JULY 31, 2023 — The UTSA Libraries Special Collections has received a special donation of archival papers from Adán Medrano, a San Antonio native and award-winning Mexican cookbook author and filmmaker. Medrano is known in the culinary world for coining the term “Texas Mexican” to explain the style of food he grew up eating, which he describes as “very strong in the grassroots community but totally lost in the status quo.”
Medrano’s two cookbooks are now part of the renowned UTSA Mexican Cookbook Collection, the largest in the nation. His books feature the more authentic recipes found in the kitchens and homes of many Mexican-Texan-Americans versus the Tex-Mex recipes found in commercial restaurant kitchens. The donation includes drafts of the two books, menus, recipes, research files, speeches, presentations, lectures, essays, photographs, course material and notes from his time as a student at the Culinary Institute of America.
His first book, “Truly Texas Mexican: A Native Culinary Heritage in Recipes,” was a Foreword Reviews Book of the Year finalist. As a result of the book's Texas Mexican view and recipes, he received a letter of acceptance within 10 days from the first publisher to whom he submitted the manuscript.
Spruce Eats reviewed his second book, “Don’t Count the Tortillas: The Art of Texas Mexican Cooking,” and listed it in “The 8 Best Mexican cookbooks to read in 2021.” His recent documentary feature film, “Truly Texas Mexican,” won “Best Documentary” at the New York Independent Cinema Awards.
“UTSA Libraries is here to provide students, faculty, and researchers with the most comprehensive resources on the history and culture of San Antonio, South Texas and Mexico,” said Amy Rushing, assistant vice provost for UTSA Special Collections. “Adán’s papers are exactly what we look for to enhance and complement the Mexican Cookbook Collection.”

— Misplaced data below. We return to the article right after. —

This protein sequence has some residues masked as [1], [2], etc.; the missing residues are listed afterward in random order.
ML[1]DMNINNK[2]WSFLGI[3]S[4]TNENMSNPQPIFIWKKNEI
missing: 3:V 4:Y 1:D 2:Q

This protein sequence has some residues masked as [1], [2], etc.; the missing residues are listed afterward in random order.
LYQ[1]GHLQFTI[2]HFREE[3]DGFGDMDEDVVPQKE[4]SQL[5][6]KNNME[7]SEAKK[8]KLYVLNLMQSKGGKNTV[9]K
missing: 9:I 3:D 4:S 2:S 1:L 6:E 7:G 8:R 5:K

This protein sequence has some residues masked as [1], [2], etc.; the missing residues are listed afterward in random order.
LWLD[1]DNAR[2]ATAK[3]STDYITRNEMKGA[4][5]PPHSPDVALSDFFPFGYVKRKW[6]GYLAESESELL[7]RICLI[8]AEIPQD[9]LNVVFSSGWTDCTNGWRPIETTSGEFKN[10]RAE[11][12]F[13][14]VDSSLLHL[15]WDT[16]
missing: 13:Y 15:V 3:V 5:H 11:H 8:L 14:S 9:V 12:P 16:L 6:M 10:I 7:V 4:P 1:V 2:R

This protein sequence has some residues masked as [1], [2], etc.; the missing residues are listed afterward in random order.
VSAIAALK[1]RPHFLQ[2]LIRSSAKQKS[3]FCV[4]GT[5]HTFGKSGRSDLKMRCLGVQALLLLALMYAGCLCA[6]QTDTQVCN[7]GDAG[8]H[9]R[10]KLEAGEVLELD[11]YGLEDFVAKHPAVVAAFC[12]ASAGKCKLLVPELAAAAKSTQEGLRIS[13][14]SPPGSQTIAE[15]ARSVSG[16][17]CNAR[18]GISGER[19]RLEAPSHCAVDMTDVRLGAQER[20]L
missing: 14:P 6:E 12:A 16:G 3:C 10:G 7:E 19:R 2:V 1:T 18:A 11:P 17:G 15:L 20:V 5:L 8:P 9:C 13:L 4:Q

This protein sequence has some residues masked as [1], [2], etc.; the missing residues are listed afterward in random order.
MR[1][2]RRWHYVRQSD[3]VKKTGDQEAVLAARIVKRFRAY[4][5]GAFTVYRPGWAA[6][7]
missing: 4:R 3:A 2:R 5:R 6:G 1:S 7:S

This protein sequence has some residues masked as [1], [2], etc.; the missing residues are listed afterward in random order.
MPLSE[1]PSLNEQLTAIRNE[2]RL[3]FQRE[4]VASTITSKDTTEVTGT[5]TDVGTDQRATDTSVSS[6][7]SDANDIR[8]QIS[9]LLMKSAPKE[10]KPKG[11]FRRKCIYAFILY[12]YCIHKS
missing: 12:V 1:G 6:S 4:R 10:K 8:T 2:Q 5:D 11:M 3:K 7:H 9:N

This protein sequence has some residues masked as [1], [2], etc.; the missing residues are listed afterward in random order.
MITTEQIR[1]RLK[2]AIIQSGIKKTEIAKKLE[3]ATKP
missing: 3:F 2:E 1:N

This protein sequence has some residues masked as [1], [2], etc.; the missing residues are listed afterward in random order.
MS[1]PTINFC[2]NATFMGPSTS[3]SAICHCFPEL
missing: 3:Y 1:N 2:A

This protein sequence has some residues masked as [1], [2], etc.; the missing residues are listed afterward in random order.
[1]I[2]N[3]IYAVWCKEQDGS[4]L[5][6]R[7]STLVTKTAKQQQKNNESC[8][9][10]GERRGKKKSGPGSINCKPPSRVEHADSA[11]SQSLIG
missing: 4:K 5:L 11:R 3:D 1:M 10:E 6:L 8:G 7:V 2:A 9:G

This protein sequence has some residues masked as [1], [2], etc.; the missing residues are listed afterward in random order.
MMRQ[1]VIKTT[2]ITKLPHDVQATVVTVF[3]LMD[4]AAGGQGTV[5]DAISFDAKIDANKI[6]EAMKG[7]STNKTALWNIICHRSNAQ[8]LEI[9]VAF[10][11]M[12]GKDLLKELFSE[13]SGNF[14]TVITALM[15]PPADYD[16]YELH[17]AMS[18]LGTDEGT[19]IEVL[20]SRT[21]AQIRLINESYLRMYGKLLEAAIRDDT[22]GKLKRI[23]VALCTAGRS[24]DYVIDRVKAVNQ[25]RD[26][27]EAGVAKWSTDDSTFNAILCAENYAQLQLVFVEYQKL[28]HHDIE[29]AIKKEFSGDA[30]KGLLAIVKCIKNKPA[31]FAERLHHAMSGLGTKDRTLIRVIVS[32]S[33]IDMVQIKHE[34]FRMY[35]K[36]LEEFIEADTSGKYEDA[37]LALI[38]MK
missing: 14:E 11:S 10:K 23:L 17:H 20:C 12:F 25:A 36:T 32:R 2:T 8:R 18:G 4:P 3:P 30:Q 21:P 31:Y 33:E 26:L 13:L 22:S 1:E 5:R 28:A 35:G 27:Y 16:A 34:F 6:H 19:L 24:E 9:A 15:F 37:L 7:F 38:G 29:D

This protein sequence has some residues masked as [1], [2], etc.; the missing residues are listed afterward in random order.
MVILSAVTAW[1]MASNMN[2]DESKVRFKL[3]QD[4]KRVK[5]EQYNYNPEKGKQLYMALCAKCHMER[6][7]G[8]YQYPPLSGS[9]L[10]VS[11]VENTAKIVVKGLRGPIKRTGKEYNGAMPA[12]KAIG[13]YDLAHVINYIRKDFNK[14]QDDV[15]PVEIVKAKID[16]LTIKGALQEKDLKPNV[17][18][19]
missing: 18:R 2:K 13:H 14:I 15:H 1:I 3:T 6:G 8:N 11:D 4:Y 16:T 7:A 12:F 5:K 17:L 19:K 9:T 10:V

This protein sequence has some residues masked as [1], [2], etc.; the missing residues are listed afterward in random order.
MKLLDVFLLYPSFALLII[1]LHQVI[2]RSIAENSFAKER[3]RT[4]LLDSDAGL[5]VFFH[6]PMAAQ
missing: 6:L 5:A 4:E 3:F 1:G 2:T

Medrano has partnered with UTSA Special Collections on several initiatives since meeting Special Collections staff members at the launch of his second book at the Esperanza Peace and Justice Center in San Antonio.
He was a panelist for “Cookbooks, Cuisine and Cultura," a 2020 panel discussion that UTSA presented about the cultural bridge that food can build between the U.S. and Mexico, and San Antonio's role in preserving this rich, unique history. He also wrote the foreword to "Recetas Volume 2," a 2021 book of Mexican drink recipes produced by Special Collections.
"It was a huge and humbling surprise to me when I was asked for my letters, documents and writings from my career in film, philanthropy and cooking. I'm so grateful, really, and consider it a tribute to the richness and strength of my community that inspires me, the community of San Antonio's Westside,” Medrano said.
Medrano’s culinary career started late in life, after retiring from long and rewarding careers in both broadcast journalism and philanthropic organizations. These careers led him all over Latin America, Europe and Asia, where he came to appreciate the importance of food and food traditions to cultural stability and sustainability. He graduated from the Culinary Institute of America in 2010 and, since then, has focused on the culinary history, recipes and traditions of the Mexican American community of Texas.
With bachelor's and master’s degrees in the communications industry, Medrano has worked in numerous aspects of broadcast journalism, starting in San Antonio with a Sunday morning talk show on KWEX-TV. He has had stints as a national news producer and writer for CBS Television Network and served as the founding president of the Hispanic Telecommunications Network. He also founded and ran the “San Antonio CineFestival,” the nation’s first and longest-running annual international Latino film festival.
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